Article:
Grasshopper-Inspired Jumping Robot

Grasshopper-Inspired Jumping Robot
Researchers from the Laboratory of Intelligent Systems at EPFL, one of the two Ecoles Polytechniques Federales in Switzerland, have developed a grasshopper-inspired jumping robot. The team unveiled the new robot at the IEEE International Conference on Robotics and Automation, which took place on May 21st in Pasadena, California. Unlike other existing robots, this innovative robot is capable of jumping to a height of more than 27 times its body size, setting the bar even higher for its successors.

This jumping robot utilizes a principle found in small animals such as grasshoppers and frogs, which achieve powerful jumps by using elastic storage mechanisms to slowly charge and quickly release their jumping energy. In a similar way, the jumping robot uses a 0.6-gram pager motor and a cam in order to charge its two springs.

The robot can jump up to 320 times at intervals of 3 seconds using its tiny on-board battery. To ensure better performance, before jumping, during the acceleration phase,  the robot’s legs are adjusted for the suitable jumping force, takeoff angle, and force profile.

Weighing only 7 grams, this small robot can jump to a height of 1.4 meters. Thanks to its unique capabilities, the robot may be used in a variety of tasks and operations. “This biomimetic form of jumping is unique because it allows micro-robots to travel over many types of rough terrain where no other walking or wheeled robot could go,” explains EPFL Professor Dario Floreano. “These tiny jumping robots could be fitted with solar cells to recharge between jumps and deployed in swarms for extended exploration of remote areas on Earth or on other planets.”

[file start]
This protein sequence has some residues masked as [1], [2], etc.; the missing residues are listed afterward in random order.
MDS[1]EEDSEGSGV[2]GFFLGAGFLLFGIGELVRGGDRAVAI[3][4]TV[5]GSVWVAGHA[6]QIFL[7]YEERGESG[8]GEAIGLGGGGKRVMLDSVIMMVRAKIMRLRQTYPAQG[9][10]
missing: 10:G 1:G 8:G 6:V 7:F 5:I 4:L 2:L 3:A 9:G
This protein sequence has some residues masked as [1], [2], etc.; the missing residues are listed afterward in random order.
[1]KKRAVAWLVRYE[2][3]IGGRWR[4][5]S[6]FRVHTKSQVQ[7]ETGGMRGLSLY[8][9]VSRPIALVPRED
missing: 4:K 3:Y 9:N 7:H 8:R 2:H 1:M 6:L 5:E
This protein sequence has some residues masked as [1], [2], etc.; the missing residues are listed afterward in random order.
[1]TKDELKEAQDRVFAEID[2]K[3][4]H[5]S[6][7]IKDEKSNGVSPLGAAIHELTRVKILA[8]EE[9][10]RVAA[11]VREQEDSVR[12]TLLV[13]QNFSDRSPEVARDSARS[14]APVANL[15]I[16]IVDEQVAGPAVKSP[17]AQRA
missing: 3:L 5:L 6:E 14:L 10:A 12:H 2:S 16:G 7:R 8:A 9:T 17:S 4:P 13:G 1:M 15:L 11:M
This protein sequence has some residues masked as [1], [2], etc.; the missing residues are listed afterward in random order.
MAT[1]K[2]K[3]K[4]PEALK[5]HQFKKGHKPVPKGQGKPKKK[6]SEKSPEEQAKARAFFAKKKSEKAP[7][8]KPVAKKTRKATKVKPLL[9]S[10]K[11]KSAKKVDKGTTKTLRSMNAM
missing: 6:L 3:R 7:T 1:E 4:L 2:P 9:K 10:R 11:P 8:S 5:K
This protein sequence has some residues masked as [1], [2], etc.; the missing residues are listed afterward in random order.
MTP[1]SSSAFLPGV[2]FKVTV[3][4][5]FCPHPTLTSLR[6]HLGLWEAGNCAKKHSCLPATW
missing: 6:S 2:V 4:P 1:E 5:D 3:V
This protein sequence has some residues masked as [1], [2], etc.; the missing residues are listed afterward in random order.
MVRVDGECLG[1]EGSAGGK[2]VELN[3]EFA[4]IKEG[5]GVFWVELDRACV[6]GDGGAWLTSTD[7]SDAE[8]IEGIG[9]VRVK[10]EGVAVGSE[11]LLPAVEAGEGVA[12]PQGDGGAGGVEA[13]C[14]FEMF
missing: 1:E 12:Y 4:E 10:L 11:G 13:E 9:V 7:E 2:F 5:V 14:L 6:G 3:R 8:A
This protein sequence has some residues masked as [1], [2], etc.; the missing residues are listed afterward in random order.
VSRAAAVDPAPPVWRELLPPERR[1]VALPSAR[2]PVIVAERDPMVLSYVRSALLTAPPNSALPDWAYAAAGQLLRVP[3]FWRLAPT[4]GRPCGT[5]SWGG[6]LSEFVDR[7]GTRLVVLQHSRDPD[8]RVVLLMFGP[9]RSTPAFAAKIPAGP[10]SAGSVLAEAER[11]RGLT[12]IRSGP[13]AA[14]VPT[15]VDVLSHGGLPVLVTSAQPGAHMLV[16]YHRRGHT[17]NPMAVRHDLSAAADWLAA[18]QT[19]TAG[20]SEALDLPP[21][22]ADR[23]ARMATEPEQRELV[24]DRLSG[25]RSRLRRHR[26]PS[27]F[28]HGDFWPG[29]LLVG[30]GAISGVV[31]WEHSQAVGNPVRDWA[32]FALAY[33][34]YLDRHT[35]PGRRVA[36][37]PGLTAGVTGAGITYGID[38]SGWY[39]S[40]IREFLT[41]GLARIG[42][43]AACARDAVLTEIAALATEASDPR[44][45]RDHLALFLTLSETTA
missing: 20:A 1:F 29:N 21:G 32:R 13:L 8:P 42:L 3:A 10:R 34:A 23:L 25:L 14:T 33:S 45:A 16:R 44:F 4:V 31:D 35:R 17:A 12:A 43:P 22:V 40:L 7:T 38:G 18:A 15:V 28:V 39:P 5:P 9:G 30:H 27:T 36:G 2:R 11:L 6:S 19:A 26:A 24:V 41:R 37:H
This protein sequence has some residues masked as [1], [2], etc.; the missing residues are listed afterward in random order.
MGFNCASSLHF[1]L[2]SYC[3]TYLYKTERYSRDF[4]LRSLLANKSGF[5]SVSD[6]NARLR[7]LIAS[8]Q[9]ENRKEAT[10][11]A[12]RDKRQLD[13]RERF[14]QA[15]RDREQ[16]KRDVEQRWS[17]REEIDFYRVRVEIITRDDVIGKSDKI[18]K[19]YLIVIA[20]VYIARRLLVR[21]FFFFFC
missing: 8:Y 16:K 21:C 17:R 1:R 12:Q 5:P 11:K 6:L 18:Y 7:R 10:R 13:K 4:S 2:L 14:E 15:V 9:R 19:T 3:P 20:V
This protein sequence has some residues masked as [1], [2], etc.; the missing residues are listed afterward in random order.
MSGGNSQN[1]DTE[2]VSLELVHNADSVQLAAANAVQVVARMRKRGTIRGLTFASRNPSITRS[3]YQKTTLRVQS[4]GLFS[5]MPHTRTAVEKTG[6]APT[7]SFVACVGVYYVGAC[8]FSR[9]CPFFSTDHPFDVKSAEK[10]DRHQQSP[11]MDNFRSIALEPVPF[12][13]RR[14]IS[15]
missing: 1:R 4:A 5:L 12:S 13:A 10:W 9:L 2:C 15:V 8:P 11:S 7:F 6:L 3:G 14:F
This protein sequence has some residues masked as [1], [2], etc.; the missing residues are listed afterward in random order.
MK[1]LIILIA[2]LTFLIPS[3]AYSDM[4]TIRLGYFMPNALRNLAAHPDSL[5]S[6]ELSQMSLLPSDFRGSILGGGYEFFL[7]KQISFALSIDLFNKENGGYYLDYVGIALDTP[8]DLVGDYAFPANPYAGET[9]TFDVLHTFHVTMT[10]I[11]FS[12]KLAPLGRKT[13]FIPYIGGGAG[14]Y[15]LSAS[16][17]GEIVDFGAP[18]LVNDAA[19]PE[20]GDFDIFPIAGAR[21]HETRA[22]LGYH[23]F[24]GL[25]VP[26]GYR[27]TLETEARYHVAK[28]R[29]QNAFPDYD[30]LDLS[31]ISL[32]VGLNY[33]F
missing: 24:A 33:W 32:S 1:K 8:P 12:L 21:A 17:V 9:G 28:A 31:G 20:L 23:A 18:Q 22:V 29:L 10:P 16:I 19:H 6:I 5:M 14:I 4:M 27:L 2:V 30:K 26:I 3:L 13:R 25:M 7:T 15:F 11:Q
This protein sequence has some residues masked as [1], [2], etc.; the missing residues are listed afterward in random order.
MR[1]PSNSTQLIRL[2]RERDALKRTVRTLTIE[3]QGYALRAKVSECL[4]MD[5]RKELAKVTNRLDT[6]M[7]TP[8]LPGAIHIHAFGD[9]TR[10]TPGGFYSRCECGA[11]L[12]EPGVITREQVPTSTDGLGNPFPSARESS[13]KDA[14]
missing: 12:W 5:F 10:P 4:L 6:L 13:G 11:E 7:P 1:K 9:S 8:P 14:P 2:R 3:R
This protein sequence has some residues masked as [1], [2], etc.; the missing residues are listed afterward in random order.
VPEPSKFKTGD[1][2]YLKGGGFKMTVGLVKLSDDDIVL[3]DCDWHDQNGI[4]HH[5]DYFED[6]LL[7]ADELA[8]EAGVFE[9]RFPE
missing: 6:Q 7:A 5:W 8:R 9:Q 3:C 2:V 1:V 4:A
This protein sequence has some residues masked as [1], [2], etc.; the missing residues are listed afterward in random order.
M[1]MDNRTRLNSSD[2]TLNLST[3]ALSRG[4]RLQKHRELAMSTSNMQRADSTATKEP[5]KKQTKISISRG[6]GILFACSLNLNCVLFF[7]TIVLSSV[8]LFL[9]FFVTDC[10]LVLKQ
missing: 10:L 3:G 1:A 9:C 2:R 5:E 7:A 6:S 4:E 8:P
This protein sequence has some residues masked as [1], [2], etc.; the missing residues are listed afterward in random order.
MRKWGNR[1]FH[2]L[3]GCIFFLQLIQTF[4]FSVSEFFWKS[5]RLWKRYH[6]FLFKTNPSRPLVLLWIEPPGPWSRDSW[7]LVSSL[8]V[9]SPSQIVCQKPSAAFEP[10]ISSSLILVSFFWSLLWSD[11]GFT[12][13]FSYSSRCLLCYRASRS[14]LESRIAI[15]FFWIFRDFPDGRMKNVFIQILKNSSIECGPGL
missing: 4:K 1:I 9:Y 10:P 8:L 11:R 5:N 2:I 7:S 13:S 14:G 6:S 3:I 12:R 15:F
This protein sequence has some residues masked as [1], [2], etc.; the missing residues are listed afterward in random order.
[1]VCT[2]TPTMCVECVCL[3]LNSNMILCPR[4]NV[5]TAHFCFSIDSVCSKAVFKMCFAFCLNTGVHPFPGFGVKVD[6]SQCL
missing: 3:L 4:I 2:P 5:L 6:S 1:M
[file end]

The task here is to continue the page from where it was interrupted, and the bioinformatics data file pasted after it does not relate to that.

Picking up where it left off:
TFOT has covered other animal-inspired robots, including a six-inch robotic spy plane modeled after a bat, a micro robotic fly developed by researchers at Harvard University, a robotic rat  designed to aid in rescuing missions, and miniature spider-like robots, which will be capable of carrying out intelligence-gathering tasks in places that are too dangerous for soldiers to enter.

More information on the jumping robots is available on EPFL’s official website.

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About the author

Noa Rotkop

Noa has a B.A. in Philosophy from Tel-Aviv University and is currently completing her degree in Arts. She has also applied for MA studies in Philosophy, which she plans to begin next year.

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